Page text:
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Performance Issue

HI all,

i have around 2 lakhs of records in @slogs table i want to delete it all but it taking around 8 to 10 seconds i have wrote an query that is below.

please let me is there any other to write which takes "0" seconds ?

declare @SLog table
(
[SLogId] [int] NOT NULL IDENTITY(1,1) PRIMARY KEY ,
[FK_DAid] [int] NOT NULL, -- this is references to DA
[Device] nvarchar NULL,
[Brand] nvarchar NULL,
[SFlag] [int] NULL
)

declare @DA table(
[DeviceID] [int] NOT NULL IDENTITY(1,1) PRIMARY KEY,
[FK_Pid] [int] NULL, --(this is references to table [ProInfo])
[FK_RegionCountryCode] [int] NULL,
[EAK] nvarchar NULL,
[SFlag] [int] NULL
)

declare @ProInfo table
(
[Pid] [int] NOT NULL IDENTITY(1,1) PRIMARY KEY,
[FK_ProId] [int] NULL, -- this references to table project
[PVersion] nvarchar NULL,
[EDBVersion] nvarchar NULL,
[DVersion] [int] NULL,
[DBVersionname] nvarchar NULL,
[SFlag] [int] NULL
)

DELETE FROM @SLog
FROM @SLog S INNER JOIN @DA D ON S.FK_DAid = D.DeviceID
INNER JOIN @ProInfo P ON D.FK_Pid = P.Pid
WHERE P.Pid= 204

Instead of table variables maybe use temp table with indices?

Create table #slogs

I definitely prefer using temp tables here too rather than table variables, which generally do not perform well.

Also, use a clustering index that matches the join, not just always based by default on an identity column (horrible practice!). That should allow a merge join between @SLog and @DA, which should be much more efficient.

declare @SLog table
(
[SLogId] [int] NOT NULL IDENTITY(1,1),
[FK_DAid] [int] NOT NULL, -- this is references to DA
UNIQUE CLUSTERED ( FK_DAid, SLogId ) WITH ( FILLFACTOR = 100 ),
[Device] nvarchar NULL,
[Brand] nvarchar NULL,
[SFlag] [int] NULL
)

i have one more issue with regards to the above subject

what if it is an physical table(normal db table) and we are deleting 2 lakhs records.

i have only single delete statement with where clause

delete from [dbo].[Csets] where [FK_ProId] = 123

CREATE TABLE [dbo].[Csets](
[CsetID] [int] IDENTITY(1,1) NOT NULL,
[FK_ProId] [int] NOT NULL,
[Cset] nvarchar NULL,
[CsetData] nvarchar NULL,
[CsetChksum] nvarchar NULL,
[CreatedDate] [datetime] NULL,
[ModifiedDate] [datetime] NULL,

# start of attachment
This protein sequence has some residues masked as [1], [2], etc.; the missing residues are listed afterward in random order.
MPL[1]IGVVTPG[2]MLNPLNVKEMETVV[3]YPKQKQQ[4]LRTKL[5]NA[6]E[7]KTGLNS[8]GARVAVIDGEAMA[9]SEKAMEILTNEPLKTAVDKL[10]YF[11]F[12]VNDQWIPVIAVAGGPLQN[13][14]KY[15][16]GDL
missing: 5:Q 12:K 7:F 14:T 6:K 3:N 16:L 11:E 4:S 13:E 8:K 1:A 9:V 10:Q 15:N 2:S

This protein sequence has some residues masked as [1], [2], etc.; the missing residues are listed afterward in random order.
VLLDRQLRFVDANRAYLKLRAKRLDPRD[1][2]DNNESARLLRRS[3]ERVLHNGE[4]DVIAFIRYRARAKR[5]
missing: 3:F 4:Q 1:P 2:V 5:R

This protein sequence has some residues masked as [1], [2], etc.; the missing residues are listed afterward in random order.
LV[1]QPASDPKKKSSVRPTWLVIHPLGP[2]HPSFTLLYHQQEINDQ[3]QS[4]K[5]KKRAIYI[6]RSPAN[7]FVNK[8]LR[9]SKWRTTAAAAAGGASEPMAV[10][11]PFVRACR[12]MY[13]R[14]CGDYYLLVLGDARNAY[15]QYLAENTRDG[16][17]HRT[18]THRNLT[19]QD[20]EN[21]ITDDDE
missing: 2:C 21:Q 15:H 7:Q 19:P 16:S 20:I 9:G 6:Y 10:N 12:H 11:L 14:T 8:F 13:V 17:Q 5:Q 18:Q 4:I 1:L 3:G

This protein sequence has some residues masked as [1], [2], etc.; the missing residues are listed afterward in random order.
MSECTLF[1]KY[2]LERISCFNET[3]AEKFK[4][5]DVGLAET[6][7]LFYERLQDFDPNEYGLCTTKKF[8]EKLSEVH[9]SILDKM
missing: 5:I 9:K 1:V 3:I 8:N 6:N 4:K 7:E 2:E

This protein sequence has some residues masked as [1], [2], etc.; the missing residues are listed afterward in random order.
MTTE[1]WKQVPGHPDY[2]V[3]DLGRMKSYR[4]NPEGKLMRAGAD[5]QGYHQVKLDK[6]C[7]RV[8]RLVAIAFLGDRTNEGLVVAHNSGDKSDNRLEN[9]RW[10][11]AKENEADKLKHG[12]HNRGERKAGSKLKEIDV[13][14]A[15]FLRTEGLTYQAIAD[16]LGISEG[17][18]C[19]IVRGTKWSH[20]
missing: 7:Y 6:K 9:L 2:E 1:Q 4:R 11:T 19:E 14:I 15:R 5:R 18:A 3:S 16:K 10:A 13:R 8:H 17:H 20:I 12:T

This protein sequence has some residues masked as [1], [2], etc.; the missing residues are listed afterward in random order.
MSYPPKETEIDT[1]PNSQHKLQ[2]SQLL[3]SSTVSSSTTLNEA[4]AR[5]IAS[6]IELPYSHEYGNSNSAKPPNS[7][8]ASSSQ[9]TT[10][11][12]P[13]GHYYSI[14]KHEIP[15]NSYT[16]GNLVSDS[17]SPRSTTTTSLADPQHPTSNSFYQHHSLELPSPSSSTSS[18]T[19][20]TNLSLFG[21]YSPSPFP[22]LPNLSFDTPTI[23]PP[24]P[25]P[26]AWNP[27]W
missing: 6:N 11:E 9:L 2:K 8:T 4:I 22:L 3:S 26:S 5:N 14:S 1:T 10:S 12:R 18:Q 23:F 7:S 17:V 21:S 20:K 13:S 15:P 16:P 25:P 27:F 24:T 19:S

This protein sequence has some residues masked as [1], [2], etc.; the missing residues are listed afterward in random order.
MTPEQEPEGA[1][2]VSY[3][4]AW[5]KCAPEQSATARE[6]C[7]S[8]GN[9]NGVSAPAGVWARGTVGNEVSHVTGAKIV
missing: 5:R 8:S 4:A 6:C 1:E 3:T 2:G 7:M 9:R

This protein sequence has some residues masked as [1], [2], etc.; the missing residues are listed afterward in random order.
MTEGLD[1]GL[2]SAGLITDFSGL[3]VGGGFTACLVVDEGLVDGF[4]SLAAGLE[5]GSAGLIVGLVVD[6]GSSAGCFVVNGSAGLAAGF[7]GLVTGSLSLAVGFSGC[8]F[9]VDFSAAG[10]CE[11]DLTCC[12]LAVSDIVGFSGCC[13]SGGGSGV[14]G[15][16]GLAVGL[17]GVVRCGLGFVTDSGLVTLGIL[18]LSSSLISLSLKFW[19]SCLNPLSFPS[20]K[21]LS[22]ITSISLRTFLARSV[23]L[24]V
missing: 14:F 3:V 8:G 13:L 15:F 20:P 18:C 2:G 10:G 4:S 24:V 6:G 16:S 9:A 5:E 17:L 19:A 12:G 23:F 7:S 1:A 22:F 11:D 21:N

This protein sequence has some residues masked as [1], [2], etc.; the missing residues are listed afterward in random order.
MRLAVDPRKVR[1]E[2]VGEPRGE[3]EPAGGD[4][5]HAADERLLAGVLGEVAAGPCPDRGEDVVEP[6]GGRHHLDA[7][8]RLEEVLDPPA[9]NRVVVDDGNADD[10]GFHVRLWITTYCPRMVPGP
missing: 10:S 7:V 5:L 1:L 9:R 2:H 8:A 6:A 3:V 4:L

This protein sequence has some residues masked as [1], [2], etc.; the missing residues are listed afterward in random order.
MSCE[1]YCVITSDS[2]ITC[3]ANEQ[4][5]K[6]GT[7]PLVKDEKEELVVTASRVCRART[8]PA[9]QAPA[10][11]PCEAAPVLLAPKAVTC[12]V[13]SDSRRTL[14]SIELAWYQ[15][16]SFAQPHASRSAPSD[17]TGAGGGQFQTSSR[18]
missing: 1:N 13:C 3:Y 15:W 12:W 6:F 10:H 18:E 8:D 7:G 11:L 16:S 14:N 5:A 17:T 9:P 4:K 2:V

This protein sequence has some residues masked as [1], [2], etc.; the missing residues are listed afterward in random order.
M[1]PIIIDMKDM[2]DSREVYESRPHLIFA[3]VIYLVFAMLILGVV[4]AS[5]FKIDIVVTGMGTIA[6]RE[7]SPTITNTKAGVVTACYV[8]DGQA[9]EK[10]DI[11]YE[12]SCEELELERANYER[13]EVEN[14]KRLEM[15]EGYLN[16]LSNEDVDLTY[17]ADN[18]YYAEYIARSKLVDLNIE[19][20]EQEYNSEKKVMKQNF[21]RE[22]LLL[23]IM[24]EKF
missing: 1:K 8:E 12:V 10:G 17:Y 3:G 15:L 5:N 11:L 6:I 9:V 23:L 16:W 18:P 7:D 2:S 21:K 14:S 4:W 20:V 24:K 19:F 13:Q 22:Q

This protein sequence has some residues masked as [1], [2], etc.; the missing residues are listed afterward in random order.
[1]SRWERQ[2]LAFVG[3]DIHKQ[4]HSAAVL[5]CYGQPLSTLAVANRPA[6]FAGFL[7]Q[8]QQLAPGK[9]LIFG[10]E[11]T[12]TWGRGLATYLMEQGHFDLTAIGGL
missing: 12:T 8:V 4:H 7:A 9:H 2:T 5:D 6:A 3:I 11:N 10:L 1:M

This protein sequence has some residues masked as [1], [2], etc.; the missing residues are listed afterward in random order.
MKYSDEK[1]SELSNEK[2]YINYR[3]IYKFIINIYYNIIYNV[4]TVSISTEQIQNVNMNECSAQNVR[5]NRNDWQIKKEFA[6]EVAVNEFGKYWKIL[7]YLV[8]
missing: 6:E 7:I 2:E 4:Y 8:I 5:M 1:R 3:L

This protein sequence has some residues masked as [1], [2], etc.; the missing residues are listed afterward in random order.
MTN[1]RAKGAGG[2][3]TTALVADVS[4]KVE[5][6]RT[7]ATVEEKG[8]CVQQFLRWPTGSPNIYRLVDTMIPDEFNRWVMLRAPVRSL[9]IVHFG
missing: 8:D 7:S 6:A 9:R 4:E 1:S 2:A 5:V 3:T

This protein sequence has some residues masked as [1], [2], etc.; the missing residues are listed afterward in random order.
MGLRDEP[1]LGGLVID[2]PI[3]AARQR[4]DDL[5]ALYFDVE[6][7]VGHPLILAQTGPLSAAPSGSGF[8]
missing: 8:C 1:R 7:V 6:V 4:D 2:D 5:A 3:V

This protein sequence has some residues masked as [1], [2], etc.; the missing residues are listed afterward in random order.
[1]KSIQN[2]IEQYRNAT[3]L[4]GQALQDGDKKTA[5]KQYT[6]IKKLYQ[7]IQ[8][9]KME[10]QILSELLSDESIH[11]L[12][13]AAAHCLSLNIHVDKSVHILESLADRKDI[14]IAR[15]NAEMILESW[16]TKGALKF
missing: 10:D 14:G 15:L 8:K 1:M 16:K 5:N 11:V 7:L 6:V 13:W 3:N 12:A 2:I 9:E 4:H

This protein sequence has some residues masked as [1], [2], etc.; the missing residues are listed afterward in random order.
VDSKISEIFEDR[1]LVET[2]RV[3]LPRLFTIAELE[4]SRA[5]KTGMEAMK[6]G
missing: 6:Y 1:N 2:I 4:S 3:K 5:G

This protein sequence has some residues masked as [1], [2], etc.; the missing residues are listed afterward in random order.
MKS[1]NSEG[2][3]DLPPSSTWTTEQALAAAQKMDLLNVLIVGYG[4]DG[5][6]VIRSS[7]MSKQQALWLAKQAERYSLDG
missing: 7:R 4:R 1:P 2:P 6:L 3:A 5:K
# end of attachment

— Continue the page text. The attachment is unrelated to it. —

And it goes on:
[StatusFlag] [int] NULL,
CONSTRAINT [PK_Csets] PRIMARY KEY CLUSTERED
(
[CsetID] ASC
)WITH (STATISTICS_NORECOMPUTE = OFF, IGNORE_DUP_KEY = OFF) ON [PRIMARY]
) ON [PRIMARY] TEXTIMAGE_ON [PRIMARY]
GO

ALTER TABLE [dbo].[Csets] WITH CHECK ADD CONSTRAINT [FK_[Csets]_[ProInfo] FOREIGN KEY([FK_ProId])
REFERENCES [dbo].[ProInfo] ([ProInfoId])
GO

ALTER TABLE [dbo].[Csets] CHECK CONSTRAINT [FK_[Csets]_[ProInfo]
GO

Generally you'd want to cluster this table first by [ProId], although there could be fragmentation issues with that, so you'd want to review that further. Still, that's the best thing to try for quick performance gains on that delete.

CREATE TABLE [dbo].[Csets](
[CsetID] [int] IDENTITY(1,1) NOT NULL,
[ProId] [int] NOT NULL,
[Cset] nvarchar NULL,
[CsetData] nvarchar NULL,
[CsetChksum] nvarchar NULL,
[CreatedDate] [datetime] NULL,
[ModifiedDate] [datetime] NULL,
[StatusFlag] [int] NULL,
CONSTRAINT [PK_Csets] PRIMARY KEY CLUSTERED
(
ProId, CsetID
)WITH ( FILLFACTOR = 98, STATISTICS_NORECOMPUTE = OFF, IGNORE_DUP_KEY = OFF ) ON [PRIMARY]
) ON [PRIMARY] TEXTIMAGE_ON [PRIMARY]
GO

ALTER TABLE [dbo].[Csets] WITH CHECK ADD CONSTRAINT [FK_Csets_ProInfo] FOREIGN KEY([ProId])
REFERENCES [dbo].[ProInfo] ([ProInfoId])
GO

ALTER TABLE [dbo].[Csets] CHECK CONSTRAINT [FK_Csets_ProInfo]
GO

i have an doubt in the below peace of code since "ProId" is primary key in projInfo table and Foreign key in Csets.ProId how come we can make it primary key in the Csets table again ?

Could you please let me know any reason behind this ?

and despite of making fill factor = 98 it is still taking 1 min

CONSTRAINT [PK_Csets] PRIMARY KEY CLUSTERED
(
ProId, CsetID
)WITH ( FILLFACTOR = 98, STATISTICS_NORECOMPUTE = OFF, IGNORE_DUP_KEY = OFF ) ON [PRIMARY]
) ON [PRIMARY] TEXTIMAGE_ON [PRIMARY]
GO

The FK is pointing to the ProInfo table. There's nothing wrong with the PK column (any of them) being a FK to another table. Happens all the time in relational tables.

As for the 1 minute run time, my guess is that the log file needs to be expanded to log all the deletes. Doing that live is very flow. Try adding enough extra space to the log file ahead of time, before running the delete.

Then the delete should finish very, very quickly. SQL speeds up performance of large deletes by returning to you before all the pages are even freed, it does that in the background after you delete has completed.

also check on the Foreign keys as well as if there are any Triggers. If FKs have cascade delete or update, that would explain it as well